Stage 3: Back translation.

Translating the C3 version of the questionnaire back into the original language requires that the original version be completely ignored. This was a validity check to ensure that the translated version reflected the same item content as the original version [17]. The C3 version was translated back into English by two native English speakers with a reasonable level of Chinese language proficiency to form two back-translated versions, H1 and H2, neither of whom had a medical background and any knowledge of the MHQoL scale.

Stage 4: Expert committee discussion.

An expert committee consisting of one expert in rehabilitation medicine, one expert in Chinese language and literature, one statistician, and all the translators reviewed the back-translated versions H1 and H2 to check for any meaning bias and formed a written report. In the end, all the translated versions (C1, C2, C3, H1, H2) and written reports were reviewed and the pre-version of the Chinese MHQoL was determined.

Stage 5: Chinese MHQoL pre-version testing.

Fifty chronic musculoskeletal pain patients with the corresponding English level were recruited to test the Chinese MHQoL pre-version. All patients were interviewed after completing the questionnaire, and a note-taker recorded their comments or suggestions.

Stage 6: The final version of the Chinese MHQoL was finalized by an expert committee.

The pre-version of the Chinese MHQoL was very easy to understand, and there were no sections in which testers expressed doubts or difficulties in understanding. Therefore, the Expert Committee decided that the Chinese version of the MHQoL could be used as the final version.

Participants and procedures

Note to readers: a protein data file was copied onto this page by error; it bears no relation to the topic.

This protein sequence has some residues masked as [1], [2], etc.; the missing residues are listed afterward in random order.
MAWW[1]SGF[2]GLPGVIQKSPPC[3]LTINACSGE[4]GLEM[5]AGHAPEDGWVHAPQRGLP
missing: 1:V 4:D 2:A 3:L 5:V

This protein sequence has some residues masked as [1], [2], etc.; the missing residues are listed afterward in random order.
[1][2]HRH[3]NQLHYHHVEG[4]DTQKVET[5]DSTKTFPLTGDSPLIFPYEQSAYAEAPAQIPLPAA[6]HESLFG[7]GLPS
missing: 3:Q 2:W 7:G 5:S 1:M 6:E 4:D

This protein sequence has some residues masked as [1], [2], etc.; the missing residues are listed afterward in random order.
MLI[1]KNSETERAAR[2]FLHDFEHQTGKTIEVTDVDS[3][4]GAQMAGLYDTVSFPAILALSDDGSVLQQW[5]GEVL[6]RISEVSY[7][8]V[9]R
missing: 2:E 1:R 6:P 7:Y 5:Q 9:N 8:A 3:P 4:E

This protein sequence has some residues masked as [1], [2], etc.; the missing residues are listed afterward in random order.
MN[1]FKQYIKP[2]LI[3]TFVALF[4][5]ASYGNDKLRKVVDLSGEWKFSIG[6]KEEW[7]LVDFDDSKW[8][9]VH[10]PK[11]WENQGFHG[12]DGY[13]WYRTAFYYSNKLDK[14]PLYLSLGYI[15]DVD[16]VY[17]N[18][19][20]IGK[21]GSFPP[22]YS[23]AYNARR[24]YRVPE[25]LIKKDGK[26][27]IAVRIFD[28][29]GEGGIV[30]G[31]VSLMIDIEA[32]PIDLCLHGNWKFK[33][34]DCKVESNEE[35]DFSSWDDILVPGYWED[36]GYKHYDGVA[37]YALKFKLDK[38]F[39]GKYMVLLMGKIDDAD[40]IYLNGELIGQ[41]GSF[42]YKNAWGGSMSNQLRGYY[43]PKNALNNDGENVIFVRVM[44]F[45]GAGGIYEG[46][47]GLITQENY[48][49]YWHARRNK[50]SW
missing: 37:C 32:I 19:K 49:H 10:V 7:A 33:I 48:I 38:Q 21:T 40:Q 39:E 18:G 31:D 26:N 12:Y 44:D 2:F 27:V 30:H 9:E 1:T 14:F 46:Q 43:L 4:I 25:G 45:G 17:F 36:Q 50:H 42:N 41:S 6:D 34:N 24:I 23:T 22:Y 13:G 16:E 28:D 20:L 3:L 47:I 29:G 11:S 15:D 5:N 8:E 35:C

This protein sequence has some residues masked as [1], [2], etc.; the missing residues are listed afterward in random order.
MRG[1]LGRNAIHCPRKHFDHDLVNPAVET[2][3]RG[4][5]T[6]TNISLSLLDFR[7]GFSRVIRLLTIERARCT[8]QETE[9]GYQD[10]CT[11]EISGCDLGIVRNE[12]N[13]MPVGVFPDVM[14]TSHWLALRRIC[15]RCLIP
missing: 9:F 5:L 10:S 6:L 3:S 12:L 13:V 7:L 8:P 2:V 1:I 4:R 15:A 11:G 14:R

A total of two groups of participants were recruited. Group A recruited 50 chronic musculoskeletal pain patients who participated in developing the MHQoL questionnaire and completed the SF-36, the hospital anxiety and depression scale (HADS) and the Visual Analogue Scale for pain (VAS for pain). The SF-36 is often used to evaluate the quality of life of CMP patients [18]. Previous studies have confirmed good reliability and validity of the SF-36 in patients with CMP, the baseline SF-36 score is sensitive to changes in pain status and also predicts pain outcomes in patients [19]. Therefore, the SF-36 was used in this study as an external anchor for the validity evaluation of the MHQoL-7D. The HADS has been widely used to assess the psychological status of primary care patients with recognized reliability and validity [20]. Many studies have shown the HADS to be a valid tool for identifying emotional distress in nonpsychiatric patients [21]. Therefore, this study used the HADS as an external anchor to evaluate the validity of the MHQoL-VAS. The VAS for pain has been widely used for pain assessment in patients with CMP with good reliability [22], so this study used the VAS for pain as an external anchor for the evaluation of the total score validity of MHQoL. Two offline tests were conducted by Group A personnel. The first time, a pre-version of MHQoL was filled out. Upon completion, the researcher provided participants with the English version of the MHQoL and asked Group A personnel to provide comments and suggestions on the translation. The SF-36 and HADS scales were also completed. The second completion came seven days later, when the MHQoL questionnaire was completed again by Group A personnel. Since Group A personnel were required to provide comments on the translations, all personnel were required to have English proficiency in College English Test Band 4 (CET-4), which is an English language proficiency test for Chinese students. According to the judgment of the language experts, all the vocabulary in the English version of MHQoL is within the scope of the CET-4.